The most useful hints, tips, and advice for a Amalfi Coast trip
Avoid driving the Amalfi Coast yourself:
Traffic is nuts, the road twists and winds between an unforgiving cliff face and a sheer drop into the sea, oncoming buses barrel around blind corners taking up both lanes...
Here's a hint at how congested the traffic is: Locals are allowed to drive only every other day of the week (odd numbered license plates one day, even numbered ones the next). And as the driver, ask your companion to take lot of pictures because you'll be too busy digging your fingernails into the wheel, violently pumping the brakes, and otherwise desperately trying not to end up smushed against the cliffside—or flying off it into the water 80 feet below.
Bues blare their horns when rounding blind, outside curves so you'll know they're coming. When you see them coming on the inside curves, stop before the curve itself so the bus—whose swing, in such instances, takes up both lanes—can get past. Also be prepared to put it in reverse and back up along with everybody else on the frequent occasions when the bus hasn't enough space and traffic going both ways has to ease back to make room.
The way I see it, the last thing you want to do is deprive yourself of gawking at every postcard-perfect curve by driving it yourself. Also, vacations aren't meant to be stressful. I drove it once, and since then have always taken the bus, which conveniently leaves every half hour from in front of the Sorrento train station.
On the bus, you get to admire the pretty view (rather than mentally revising your will as you careen terrified around blind corners), plus it doesn't take three burly men and a crowbar 20 minutes to un-pry your fingers from the steering wheel at the end. » more
Because when you go "the correct way" from Sorrento to Salerno, you'll be in the right lane of a highway cantilevered out over the coastline, with no opposing traffic to block your view and your window seeming to hover right above the cliffs plunging down into the surf.
If, instead, you ride "the wrong way" from Salerno to Sorrento, rather than enjoying thrilling postcard views you'll spend much of the trip staring at the raw rock of a cliffface that is speeding by distressingly close to your window.
Sit for the best view:
If you are traveling eastbound on the Amalfi Coast bus (Sorrento-Salerno), be sure to snag a window seat on the right side of the bus for the best views. Thanks to parallax, sometime you'll actually feel as if you are dangling off the edge of the road dozens of feet above the crashing waves below. Fun!
If you are going westbound (Salerno-Sorrento), sit on the left.
Wait for the secret bus:
There is a "secret" 9:15am Amalfi Coast bus from Sorrento.
So many tourists get up early to explore the coast, the company has added a second early bus that leaves at 9:15am Mondays through Saturdays.
If the regular 9am bus is looking full—with none of those coveted seats on the right available—just hang around for 15 minutes and be the first on board the 9:15am bus.
Beware of car-sickness:
This road sports some serious curves, and the drivers are experts and making all but the most iron-stomached travelers wish there were barf bags on board. Armor yourself by downing some Dramamine before boarding or taking the wheel—seriously.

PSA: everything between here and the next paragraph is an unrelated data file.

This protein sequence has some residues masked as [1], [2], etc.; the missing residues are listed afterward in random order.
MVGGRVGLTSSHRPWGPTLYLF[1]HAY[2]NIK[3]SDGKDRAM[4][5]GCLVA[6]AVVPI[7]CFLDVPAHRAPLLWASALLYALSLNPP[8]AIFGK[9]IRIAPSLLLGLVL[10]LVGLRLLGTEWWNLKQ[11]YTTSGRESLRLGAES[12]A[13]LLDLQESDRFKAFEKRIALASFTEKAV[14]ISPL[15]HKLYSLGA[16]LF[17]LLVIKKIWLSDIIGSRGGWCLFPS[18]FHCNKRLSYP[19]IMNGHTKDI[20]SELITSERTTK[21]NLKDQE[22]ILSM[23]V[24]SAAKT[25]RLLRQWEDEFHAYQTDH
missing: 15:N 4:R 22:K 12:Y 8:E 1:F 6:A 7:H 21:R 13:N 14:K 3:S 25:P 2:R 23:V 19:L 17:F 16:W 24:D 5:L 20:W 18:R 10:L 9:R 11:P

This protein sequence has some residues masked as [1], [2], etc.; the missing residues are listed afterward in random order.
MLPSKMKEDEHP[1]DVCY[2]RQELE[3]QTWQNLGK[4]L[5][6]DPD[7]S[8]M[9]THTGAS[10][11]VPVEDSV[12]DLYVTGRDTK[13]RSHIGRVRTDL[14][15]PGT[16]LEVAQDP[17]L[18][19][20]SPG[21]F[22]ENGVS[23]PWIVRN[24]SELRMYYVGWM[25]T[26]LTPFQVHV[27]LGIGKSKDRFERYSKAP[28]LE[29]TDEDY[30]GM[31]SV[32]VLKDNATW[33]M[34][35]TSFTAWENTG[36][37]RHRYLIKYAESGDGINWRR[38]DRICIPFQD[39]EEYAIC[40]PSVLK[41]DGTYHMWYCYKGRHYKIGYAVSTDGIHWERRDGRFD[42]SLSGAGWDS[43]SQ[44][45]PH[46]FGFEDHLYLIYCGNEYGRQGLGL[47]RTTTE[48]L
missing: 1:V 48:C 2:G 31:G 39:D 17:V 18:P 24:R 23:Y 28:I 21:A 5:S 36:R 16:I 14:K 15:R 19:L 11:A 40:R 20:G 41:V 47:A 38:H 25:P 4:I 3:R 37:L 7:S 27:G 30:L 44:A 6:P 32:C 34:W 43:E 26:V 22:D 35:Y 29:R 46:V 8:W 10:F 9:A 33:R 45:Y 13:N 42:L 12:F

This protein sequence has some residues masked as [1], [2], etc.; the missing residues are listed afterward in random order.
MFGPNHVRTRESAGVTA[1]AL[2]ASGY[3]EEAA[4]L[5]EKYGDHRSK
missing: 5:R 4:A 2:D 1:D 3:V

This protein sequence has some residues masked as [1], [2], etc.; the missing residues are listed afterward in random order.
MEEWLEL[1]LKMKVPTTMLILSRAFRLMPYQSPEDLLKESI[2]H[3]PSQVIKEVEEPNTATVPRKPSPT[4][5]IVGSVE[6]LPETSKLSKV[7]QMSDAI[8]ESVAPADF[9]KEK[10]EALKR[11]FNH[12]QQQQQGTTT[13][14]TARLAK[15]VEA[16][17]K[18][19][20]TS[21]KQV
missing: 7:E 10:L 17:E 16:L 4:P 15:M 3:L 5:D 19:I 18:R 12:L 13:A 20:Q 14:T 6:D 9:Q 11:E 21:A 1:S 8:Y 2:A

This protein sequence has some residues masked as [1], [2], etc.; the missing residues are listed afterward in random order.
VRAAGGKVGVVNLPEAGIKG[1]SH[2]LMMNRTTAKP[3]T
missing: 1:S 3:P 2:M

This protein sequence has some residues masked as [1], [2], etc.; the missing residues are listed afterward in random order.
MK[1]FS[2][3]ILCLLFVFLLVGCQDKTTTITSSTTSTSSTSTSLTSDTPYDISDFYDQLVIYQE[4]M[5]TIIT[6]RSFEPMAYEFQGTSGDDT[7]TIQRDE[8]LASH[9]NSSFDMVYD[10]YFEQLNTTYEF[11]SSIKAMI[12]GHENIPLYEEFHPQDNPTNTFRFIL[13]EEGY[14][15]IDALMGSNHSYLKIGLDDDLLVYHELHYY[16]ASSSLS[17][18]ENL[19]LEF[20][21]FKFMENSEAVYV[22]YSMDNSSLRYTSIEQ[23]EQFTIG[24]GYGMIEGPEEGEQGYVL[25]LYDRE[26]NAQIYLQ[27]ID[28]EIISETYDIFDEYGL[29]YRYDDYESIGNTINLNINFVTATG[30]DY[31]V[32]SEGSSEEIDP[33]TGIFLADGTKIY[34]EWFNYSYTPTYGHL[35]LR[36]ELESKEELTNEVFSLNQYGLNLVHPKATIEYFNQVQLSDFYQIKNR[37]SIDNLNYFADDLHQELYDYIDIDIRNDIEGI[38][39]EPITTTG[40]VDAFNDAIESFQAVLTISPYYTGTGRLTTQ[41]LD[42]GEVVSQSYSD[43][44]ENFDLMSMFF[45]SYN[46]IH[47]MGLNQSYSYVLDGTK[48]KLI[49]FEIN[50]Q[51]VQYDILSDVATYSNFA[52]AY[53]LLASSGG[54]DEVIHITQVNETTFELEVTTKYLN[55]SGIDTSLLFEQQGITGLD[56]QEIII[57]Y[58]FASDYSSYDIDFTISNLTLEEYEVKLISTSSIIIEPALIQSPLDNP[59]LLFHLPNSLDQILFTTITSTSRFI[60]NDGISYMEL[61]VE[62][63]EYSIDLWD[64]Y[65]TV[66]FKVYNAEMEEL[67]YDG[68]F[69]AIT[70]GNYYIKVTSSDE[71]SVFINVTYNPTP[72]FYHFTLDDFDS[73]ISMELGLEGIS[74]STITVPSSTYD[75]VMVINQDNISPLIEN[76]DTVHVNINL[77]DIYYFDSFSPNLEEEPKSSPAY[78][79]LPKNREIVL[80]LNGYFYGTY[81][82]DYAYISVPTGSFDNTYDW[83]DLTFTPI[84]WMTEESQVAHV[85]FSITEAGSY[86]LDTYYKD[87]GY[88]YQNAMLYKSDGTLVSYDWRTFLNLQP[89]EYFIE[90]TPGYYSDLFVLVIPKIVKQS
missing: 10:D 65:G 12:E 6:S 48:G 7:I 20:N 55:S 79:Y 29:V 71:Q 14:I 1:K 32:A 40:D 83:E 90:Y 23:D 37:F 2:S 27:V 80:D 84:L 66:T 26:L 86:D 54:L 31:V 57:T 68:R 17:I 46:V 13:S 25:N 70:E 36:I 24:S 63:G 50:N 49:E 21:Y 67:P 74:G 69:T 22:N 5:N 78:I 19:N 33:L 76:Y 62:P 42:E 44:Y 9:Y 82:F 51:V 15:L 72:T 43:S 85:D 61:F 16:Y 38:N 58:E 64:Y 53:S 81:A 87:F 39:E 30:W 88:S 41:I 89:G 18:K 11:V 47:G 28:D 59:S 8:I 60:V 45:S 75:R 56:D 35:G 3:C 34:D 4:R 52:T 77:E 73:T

(Or pop into an Italian farmacia and ask for "Travel Gum," a wonderful medicine consisting of giant round candy-shelled Chiclets in a foil pack. Chew on one of these for about five minutes and your motion sickness will vanish. After about 20–30 minutes, your tongue will go slightly numb. No idea why. but they work a dream and I always stock up when I go to Italy.)
A suggestion for returning up the coast (east to west)—The ferry:
Since the ride from the Salerno end to the Sorrento end hugs the cliff—and not the drop-dead views—why not get a Siren's eye view of the Amalfi Coast and instead catch a boat and cruise back aboard a ferry? » more
Sorrento is not on the Amalfi Coast:
I know I put it in this section, but only because (a) Sorrento is the main (land) gateway to the coast, and (b) everyone expects to find it here.
Stay at least two days:
I know on a tightly scheduled trip this isn't always possible, but the coast really does take at least two days to tour the Amalfi Coast properly.
Don't stop halfway:
Many people on a day trip take the bus from Sorrento to Amalfi then turn around to come back. That's fine, but know that the most spectacular, least-developed sections of the coast lie east of Amalfi, en route to Salerno.
If the Amalfi Coast is truly just a day trip out of Sorrento on your schedule, fine. Turn around at Amalfi.
However, if the Amalfi Coast is part of a longer trip, hop on the the next bus all the way from Amalfi to Salerno, where conveniently you can pick up a main rail line back to Naples or on into Southern Italy (rather than fiddling with the slow commuter line from Sorrento back to Naples).
There is nothing to do in Positano:
Oh, Positano is pretty and all—the postcard gem of the entire coast. There's nothing wrong with it.
However, there's not much to see or do.
Amalfi has more sights and restaurants; Ravello cooler breezes and more of a cultural scene.
Positano has a glut of hotels, overpriced shops, oddly mediocre restaurants, a couple of low-key nightclubs, and a bit of beach.
That's really it.